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ISD Statement Post-Election 2016

To KSU students and all others affiliated with the Interdisciplinary Studies Department:

Faculty and staff in ISD are aware that many students are feeling vulnerable and unsafe as a result of last week’s election. We want students to know that we will do everything we can to address these feelings (which many of us share) in the days to come, not just with words but with actions. In light of the recent upsurge in hateful rhetoric and outright violence aimed at vulnerable populations, ISD is more committed than ever to inclusiveness and equitable, safe learning environments. We reaffirm the values that guide faculty and staff in our department, which are listed below (and that appear on our web site). There is no place for hate and violence in our classrooms or on our campus. We are here for you. ISD faculty and staff are committed to the following, among other values: • Appreciating diverse points-of-view • Exploring from multiple perspectives • Collaborating in innovative ways • Engaging communities locally and globally • Teaching critical thinking skills and research methodologies • Encouraging ethical relationships I also wanted to share with you an excerpt from a powerful essay by Dominican American writer Junot Diaz after the election: So what now? Well, first and foremost, we need to feel. We need to connect courageously with the rejection, the fear, the vulnerability that Trump’s victory has inflicted on us, without turning away or numbing ourselves or lapsing into cynicism. We need to bear witness to what we have lost: our safety, our sense of belonging, our vision of our country. We need to mourn all these injuries fully, so that they do not drag us into despair, so repair will be possible. And while we’re doing the hard, necessary work of mourning, we should avail ourselves of the old formations that have seen us through darkness. We organize. We form solidarities. And, yes: we fight. To be heard. To be safe. To be free…. But all the fighting in the world will not help us if we do not also hope. What I’m trying to cultivate is not blind optimism but what the philosopher Jonathan Lear calls radical hope. “What makes this hope radical,” Lear writes, “is that it is directed toward a future goodness that transcends the current ability to understand what it is.” Radical hope is not so much something you have but something you practice; it demands flexibility, openness, and what Lear describes as “imaginative excellence.” Radical hope is our best weapon against despair, even when despair seems justifiable; it makes the survival of the end of your world possible. Only radical hope could have imagined people like us into existence. And I believe that it will help us create a better, more loving future. Here’s to fighting and hoping for a world of justice and peace. Robbie Lieberman, Chair Interdisciplinary Studies Department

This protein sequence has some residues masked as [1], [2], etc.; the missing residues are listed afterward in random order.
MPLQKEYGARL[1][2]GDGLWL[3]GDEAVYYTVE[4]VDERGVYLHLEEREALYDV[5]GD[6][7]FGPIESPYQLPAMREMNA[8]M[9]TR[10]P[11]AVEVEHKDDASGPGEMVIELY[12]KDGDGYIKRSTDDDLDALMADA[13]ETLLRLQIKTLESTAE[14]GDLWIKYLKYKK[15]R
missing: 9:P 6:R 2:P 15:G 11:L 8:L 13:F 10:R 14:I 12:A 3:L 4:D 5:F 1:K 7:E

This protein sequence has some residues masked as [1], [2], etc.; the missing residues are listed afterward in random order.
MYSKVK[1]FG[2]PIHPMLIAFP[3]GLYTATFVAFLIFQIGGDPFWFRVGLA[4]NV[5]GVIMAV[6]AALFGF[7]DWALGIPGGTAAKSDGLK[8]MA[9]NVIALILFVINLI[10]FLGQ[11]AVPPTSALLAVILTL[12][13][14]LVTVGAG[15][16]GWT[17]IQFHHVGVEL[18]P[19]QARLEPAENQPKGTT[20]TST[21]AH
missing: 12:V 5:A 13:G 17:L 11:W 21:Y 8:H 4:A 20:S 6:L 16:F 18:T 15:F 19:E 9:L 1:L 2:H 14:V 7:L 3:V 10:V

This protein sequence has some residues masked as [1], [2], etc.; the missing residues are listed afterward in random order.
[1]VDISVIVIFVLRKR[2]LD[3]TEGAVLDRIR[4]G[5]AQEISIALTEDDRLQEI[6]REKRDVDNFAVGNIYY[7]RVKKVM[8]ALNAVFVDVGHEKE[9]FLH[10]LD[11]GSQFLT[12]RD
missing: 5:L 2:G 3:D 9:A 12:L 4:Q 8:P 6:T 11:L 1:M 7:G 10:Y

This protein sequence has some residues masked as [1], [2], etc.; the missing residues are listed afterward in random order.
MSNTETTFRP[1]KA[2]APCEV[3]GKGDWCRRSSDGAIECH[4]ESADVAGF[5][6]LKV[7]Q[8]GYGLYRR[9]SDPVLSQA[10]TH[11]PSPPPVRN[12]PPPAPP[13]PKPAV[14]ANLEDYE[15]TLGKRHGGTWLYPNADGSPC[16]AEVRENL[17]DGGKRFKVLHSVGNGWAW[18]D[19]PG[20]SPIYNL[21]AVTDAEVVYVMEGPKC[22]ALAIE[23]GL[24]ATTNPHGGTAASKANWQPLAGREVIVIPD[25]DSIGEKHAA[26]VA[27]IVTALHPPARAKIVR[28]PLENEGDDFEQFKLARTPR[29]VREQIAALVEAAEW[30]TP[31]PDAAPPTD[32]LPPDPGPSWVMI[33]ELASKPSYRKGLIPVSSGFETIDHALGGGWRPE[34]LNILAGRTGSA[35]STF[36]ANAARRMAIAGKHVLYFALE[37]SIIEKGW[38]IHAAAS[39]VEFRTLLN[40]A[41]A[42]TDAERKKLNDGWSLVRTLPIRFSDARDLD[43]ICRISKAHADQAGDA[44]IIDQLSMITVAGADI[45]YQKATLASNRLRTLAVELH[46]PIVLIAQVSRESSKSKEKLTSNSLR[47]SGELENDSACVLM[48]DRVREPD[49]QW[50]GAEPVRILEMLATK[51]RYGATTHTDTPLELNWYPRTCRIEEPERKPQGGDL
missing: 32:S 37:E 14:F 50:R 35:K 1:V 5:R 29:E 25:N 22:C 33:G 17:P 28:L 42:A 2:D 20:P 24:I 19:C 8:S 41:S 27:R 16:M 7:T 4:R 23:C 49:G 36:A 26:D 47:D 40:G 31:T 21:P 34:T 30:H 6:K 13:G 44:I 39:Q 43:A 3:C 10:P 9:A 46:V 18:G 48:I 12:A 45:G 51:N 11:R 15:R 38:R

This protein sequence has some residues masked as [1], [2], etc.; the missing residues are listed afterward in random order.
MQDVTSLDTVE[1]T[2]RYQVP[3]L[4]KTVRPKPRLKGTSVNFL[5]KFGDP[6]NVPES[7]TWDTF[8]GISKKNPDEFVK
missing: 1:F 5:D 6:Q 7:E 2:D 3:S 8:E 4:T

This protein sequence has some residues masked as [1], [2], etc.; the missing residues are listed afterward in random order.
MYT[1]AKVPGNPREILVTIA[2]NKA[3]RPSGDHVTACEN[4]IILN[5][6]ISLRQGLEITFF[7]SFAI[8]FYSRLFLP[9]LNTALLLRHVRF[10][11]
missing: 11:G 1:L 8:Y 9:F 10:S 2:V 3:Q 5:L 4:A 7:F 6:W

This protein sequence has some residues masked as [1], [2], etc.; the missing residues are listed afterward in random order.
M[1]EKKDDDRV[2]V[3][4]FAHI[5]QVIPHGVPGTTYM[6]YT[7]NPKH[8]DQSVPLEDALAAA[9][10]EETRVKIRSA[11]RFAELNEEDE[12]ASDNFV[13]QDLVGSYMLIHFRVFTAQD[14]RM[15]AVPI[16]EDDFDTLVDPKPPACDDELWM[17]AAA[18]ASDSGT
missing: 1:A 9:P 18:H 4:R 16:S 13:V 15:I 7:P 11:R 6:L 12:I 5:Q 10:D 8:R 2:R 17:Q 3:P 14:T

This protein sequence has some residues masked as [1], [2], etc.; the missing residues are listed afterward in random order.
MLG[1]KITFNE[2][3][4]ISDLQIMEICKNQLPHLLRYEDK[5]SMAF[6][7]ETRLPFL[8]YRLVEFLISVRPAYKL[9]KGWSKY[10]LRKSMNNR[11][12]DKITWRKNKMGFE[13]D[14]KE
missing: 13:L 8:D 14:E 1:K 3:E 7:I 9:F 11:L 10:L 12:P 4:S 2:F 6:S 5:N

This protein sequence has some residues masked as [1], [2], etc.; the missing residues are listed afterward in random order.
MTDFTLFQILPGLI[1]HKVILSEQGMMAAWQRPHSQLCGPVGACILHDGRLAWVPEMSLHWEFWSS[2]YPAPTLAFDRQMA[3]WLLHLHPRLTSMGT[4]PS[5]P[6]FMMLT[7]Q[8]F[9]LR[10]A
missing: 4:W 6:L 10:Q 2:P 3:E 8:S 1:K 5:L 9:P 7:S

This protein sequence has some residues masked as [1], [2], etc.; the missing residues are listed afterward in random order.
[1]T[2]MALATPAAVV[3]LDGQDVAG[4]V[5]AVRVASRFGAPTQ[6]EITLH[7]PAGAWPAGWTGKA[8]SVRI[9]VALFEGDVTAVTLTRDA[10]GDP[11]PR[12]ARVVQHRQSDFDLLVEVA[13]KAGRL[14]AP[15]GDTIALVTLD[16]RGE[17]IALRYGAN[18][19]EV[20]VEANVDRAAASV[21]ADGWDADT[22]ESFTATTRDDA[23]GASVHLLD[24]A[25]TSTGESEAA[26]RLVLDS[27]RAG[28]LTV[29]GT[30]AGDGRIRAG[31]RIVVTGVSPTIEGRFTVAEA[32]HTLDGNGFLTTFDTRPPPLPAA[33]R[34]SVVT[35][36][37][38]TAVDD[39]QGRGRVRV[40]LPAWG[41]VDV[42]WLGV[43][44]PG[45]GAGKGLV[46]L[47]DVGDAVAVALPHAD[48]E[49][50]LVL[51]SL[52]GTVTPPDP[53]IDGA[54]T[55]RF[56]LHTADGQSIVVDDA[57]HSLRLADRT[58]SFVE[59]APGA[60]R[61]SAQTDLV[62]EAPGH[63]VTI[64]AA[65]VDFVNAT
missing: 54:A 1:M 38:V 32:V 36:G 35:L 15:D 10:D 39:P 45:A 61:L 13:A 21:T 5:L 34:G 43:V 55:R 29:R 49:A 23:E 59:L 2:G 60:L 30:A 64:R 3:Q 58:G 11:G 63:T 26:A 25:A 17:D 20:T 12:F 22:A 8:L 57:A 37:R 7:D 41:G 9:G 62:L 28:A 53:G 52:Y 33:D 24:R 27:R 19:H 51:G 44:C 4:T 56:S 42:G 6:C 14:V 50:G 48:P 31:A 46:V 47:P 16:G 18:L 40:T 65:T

Posted: November 17, 2016




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